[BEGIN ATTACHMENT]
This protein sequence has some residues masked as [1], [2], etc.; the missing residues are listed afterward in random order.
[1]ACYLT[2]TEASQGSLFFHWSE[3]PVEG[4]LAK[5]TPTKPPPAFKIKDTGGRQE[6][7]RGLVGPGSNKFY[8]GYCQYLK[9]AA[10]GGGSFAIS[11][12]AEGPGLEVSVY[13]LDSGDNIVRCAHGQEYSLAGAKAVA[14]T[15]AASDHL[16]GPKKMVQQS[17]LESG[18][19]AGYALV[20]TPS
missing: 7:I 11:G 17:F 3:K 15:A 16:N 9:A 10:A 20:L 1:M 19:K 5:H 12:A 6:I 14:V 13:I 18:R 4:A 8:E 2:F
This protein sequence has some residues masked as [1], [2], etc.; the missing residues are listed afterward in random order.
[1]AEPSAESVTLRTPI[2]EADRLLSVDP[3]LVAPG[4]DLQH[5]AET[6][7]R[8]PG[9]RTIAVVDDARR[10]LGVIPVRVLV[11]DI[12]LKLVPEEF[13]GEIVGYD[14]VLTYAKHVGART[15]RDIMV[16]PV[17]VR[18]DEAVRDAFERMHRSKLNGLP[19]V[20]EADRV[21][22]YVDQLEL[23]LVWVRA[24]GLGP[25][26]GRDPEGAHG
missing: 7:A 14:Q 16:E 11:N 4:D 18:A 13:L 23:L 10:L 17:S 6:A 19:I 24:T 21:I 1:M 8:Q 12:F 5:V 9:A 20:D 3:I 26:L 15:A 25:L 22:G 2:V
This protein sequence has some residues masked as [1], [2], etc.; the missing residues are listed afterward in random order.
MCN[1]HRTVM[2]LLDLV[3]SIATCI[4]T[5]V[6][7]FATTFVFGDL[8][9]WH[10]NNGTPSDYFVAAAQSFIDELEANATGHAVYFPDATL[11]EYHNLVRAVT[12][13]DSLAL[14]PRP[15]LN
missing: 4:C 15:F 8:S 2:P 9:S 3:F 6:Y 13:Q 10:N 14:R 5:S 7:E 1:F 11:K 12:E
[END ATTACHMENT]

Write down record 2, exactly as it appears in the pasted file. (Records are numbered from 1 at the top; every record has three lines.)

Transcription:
This protein sequence has some residues masked as [1], [2], etc.; the missing residues are listed afterward in random order.
[1]AEPSAESVTLRTPI[2]EADRLLSVDP[3]LVAPG[4]DLQH[5]AET[6][7]R[8]PG[9]RTIAVVDDARR[10]LGVIPVRVLV[11]DI[12]LKLVPEEF[13]GEIVGYD[14]VLTYAKHVGART[15]RDIMV[16]PV[17]VR[18]DEAVRDAFERMHRSKLNGLP[19]V[20]EADRV[21][22]YVDQLEL[23]LVWVRA[24]GLGP[25][26]GRDPEGAHG
missing: 7:A 14:Q 16:E 11:N 4:D 18:A 13:L 23:L 10:L 17:S 6:A 19:I 24:T 21:I 1:M 8:Q 12:F 5:V 9:A 20:D 3:I 26:L 15:A 25:L 22:G 2:V